Our Lives on Display
Years ago, I would often get the feeling that I was being observed while shopping or standing in line at the coffee shop. I am sure this happens to celebrities all of the time, but with me it was the clerical collar. Pretty girls make eye contact and sometimes actually smiled. Store clerks were extra polite, and on more than one occasion, I noticed people checking out the titles in my book basket at Borders. All this required that I be on my best behavior, and I have to admit that long ago I pretty much stopped wearing a clerical collar.
I am reminded of a similar experience as related by Baroness Isak Dinesen who lived on a farm in the highlands of Nairobi and wrote about her life in the classic entitled, Out of Africa. She told about her house boy, named Kitau. After three months he asked her one day to give him a letter of recommendation to his old friend, Sheik Ali Ben Salim.
She did not want him to leave just when he had begun to become a valuable employee, so she offered him a raise. He said he was not leaving to get more money, but that he had made up his mind to become either a Christian or a Muslim.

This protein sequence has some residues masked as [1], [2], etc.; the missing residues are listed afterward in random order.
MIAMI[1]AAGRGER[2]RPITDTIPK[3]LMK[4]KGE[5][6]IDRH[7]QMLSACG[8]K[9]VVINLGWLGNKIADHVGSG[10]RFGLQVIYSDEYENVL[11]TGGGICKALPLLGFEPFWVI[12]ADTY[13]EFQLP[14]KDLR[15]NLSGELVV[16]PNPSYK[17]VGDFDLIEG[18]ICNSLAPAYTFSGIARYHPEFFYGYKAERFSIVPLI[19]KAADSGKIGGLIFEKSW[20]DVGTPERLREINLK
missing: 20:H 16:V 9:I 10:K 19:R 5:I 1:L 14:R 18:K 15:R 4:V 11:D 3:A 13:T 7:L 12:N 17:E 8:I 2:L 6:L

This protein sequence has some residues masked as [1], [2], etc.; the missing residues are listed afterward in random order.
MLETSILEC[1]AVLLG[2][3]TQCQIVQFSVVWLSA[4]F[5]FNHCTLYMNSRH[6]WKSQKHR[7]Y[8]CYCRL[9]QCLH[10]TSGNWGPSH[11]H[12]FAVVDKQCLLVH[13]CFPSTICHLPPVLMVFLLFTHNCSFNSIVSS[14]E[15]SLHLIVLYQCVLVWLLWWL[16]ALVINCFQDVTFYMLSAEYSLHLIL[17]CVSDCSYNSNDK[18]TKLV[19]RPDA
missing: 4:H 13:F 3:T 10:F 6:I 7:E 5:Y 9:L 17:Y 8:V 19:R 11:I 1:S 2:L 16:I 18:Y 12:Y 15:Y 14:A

For this reason, he had come to work three months in the Baroness’ household to see the ways and habits of Christians. He would now work for three months in the Sheik’s home to observe the ways and beliefs of Muslims. Then he would decide.
“My heavens,” exclaimed the Baroness as she contemplated what “message” he might have taken from her life and ways, “why didn’t you tell me?
The idea of being observed with our lives on display is not a comforting thought for most of us. Americans place a high value on privacy and independence. Christ, on the other hand, placed a high value on fellowship, service, and community. We are torn between two worlds. To lay hold of one means letting go of the other. It means “walking the walk” now that we have learned to “talk the talk.”